Abstract art is perhaps the easiest of art forms to dismiss as overpriced, over-hyped nonsense. The US cartoonist Al Capp encapsulated this sentiment eloquently when he said:
“[Abstract art is] a product of the untalented, sold by the unprincipled to the utterly bewildered.”
But when it comes to art, isn’t the whole point that there are no rules? To quote another art aficionado, Aristotle:
“Let each man exercise the art he knows.”
The famous Greek critic, philosopher, physicist and zoologist elaborated on this attitude to art by asserting that “The aim of art is to represent not the outward appearance of things, but their inward significance.” Abstract art certainly adheres to this notion; lacking clear coherent meaning, the observer is forced to turn to the inward significance of what they are presented with. So below we’ve examined five famous examples of abstract art and postulated about what their inward significance could be…
Robert Delaunay – ‘Le Premier Disque’ (1912-1913)
Besides being a prime example of abstract art, this colourful work is also a prime example of Orphism. Orphism was a movement that took place alongside Cubism, which embraced colour over the monochrome palette that was typical of Cubism. This is also a prime depiction of Lyrical Abstraction, which opposed the coldness of Geometric Abstraction, and marked an opening to personal expression for French artists during this period.
In many ways the content of this painting is remarkable in the way that it rebelled against the trends of its time, which adds a sense of bravery to the warmth of the palette and the satisfying completeness of the composition.
Matisse – ‘The Yellow Curtain’ (1914-1915)
Also known as ‘Le Rideau Jaune’, this work by Matisse combines the thoroughly abstract with relative realism – though it initially looks like a random collection of shapes. The composition focuses on a simplistic depiction of scenery through a window, while the eponymous ‘curtain’ can be seen to the left.
The curtain actually features a floral pattern and seems to be fluttering in a very un-abstract manner. Since the scenery is painted in such a flat and simplistic way there is a suggestion that it is a picture within a picture, making us question our perceptions of reality and form.
Kazimir Malevick – ‘Black Square’ (1915)
This famous Russian work of art became emblematic of Suprematism, which was an abstract movement that involved stepping into the new art. Malevick and his peers basically argued through their work that art was a spiritual activity, which enabled artists to create their own place within the world. Conversely many of his contemporaries argued that art was life, which they expressed through theatre design and graphic works.
Through depicting a black square on a white background Malevick invokes an ultimate sense of bleakness, annihilation and nothingness. Age and design have rendered the painting full of hairline cracks, which fill it with a sense of knowing and experience that is both unnerving and intriguing.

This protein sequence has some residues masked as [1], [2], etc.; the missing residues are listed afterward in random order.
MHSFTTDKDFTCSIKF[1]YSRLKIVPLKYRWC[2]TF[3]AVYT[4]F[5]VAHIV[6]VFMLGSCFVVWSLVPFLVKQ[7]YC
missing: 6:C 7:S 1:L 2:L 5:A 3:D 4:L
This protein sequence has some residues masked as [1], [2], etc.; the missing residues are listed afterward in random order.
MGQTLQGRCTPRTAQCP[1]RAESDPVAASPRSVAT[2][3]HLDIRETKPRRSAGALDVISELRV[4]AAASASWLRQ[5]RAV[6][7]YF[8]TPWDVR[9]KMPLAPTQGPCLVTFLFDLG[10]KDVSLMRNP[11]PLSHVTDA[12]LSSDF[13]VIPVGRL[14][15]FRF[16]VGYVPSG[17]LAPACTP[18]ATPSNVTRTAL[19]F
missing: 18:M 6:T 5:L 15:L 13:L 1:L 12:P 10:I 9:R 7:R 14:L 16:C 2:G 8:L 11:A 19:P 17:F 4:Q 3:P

Piet Mondrian – ‘Broadway Boogie Woogie’ (1942-1943)
As a pioneer of abstraction, Piet Mondrian would work and rework each painting, building it layer by layer toward an ultimate equilibrium that incorporated form, color and surface. Mondrian was apparently fascinated by the exuberance of New York City life, which can be observed in the colourful, kinetic feelings his paintings evoke.
More literally the checkerboard lines could be interpreted as the streets of ‘the city that never sleeps’, with the yellow depicting the iconic yellow NYC cabs. The restlessness of the city is also captured by the lack of differentiation between the yellow and gray areas, which have the same brightness and so create a jittery lack of definition.
John Hoyland - ‘Lebanon’ (2007)
Like ‘Le Premier Disque’, this bold painting typifies Lyrical Abstraction, though it was created almost 100 years later. While ‘Lebanon’ is still identified as abstract art, the inspiration for this work – and the exhibition it comes from – is relatively easy to trace. According to the Sheffield-born artist, he ‘borrowed’ the content from a photograph of blood-spatter on the floor of a hospital in Lebanon, which also explains the work’s title.
The powerful, richly-coloured piece focuses on a nerve-cell shaped splash, which is at once specifically violent and universally meaningful. According to Hoyland “You’ve got to have a structure otherwise you’ll just paint chaos.” which is a concise way to define abstract art. Though Hoyland and his fellow abstract artists may seem to be creating chaos on canvas, each piece is born out of an idea upon which it is hung.
Neeru Bhangu works in design and marketing for a printing company, Print Express UK. She loves writing about new design trends and giving marketing advice. In her spare time Neeru enjoys long walks and London’s fine art.